Critical Consensus: Octopath Traveler

Links:

Transcript:

How’s it going everybody, Adrian Simple here from The Gaming Observer. Octopath Traveler is making its way to PC today, so I thought I’d take a look at how the game has been reviewed when it first launched on the Switch last year. There are important things to know about it before you make your purchase, and I want to give you an overview of the various professional opinions of this game. Head over to thegamingobserver.com for links and transcript of today’s show. Ladies and gentlemen, this is the Critical Consensus for Octopath Traveller.

 

First things first, a rundown. It released on the Nintendo Switch in July of 2018. Developed and published by Square Enix, in collaboration with Acquire. It’s a turn-based JRPG that was marketed as a new game in the old style, which is represented most prominentely in the aesthetics. Labelled and trademarked as “HD-2D”, it presents sprite characters running around an environment covered in particle effects with a fixed camera. The title describes the gameplay; you follow eight characters, octo, through each of their unique storylines, path. You can start with and engage any of those characters in any order. Combat is simultaneously traditional and innovative for the genre. While the stylistic aspects are predictable, the mechanics of how to take down one’s enemy ultimately became the main selling feature.

 

Overall, reviewers are happy with Octopath Traveler. 88% of them recomended it on OpenCritic, and it has a score of 83 on Metacritic. Interestingly, the positives and negatives are almost universal across publications, what differs is how much the reviewer cares about those specific things. For example, the combat. Jeremy Parish of Polygon considers it one element of a brilliant unification. Jason Schreier of Kotaku on the other hand, essentially calls it the saving grace of the game’s success. So when you’re deciding whether or not to purchase, you need to first decide what aspects of the game are most important to you. What I’m going to do next is cover some of the major points that might be of interest to you.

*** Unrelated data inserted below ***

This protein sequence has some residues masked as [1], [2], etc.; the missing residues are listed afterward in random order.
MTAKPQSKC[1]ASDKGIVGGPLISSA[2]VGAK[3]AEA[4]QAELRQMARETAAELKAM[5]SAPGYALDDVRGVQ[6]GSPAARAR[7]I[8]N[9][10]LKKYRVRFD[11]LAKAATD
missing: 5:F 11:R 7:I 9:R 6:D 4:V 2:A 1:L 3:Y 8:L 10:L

The biggest criticism that stood out among these reviewers is the narrative. It became evident that having too many branching storylines led to some unfortunate downsides. Alex Donaldson of VG247 was big on this,

“It’s just that damn story structure – it’s the design equivalent of a bucket of cold water being poured over a product that’s otherwise sizzling hot. The problem, to be clear, isn’t the lack of a large over-arching plot, it’s the lack of character cohesion. Early on this doesn’t bother, but … Slowly that issue evolves from a tugging nag to a genuine problem with how the game conveys its story – because in this genre, story is typically the thing that primarily keeps you pushing on.” He goes on to talk about how it becomes a catalyst for a grindy gameplay loop, as well as characters who have limited interaction with one another.

 

Edwin Evans-Thirlwell of Eurogamer didn’t see this as such a huge problem. He proposes that the lack of story and dialogue overlap is to minimize complexity for the writing team. He feels that the characters are strong enough to compensate, and that “the writing is adventurous and textured enough that you rarely feel like you’re just levelling classes while popping the odd speech bubble.” Schreier disagrees entirely, “To buy that these eight adventurers would team up, putting aside their own motives to help each other out, requires a suspension of disbelief well beyond what most video games ask of the people who play them… [it feels] like someone took out pieces from eight different Lego sets and stuck them all together. The game is not elegant enough to make up for that.”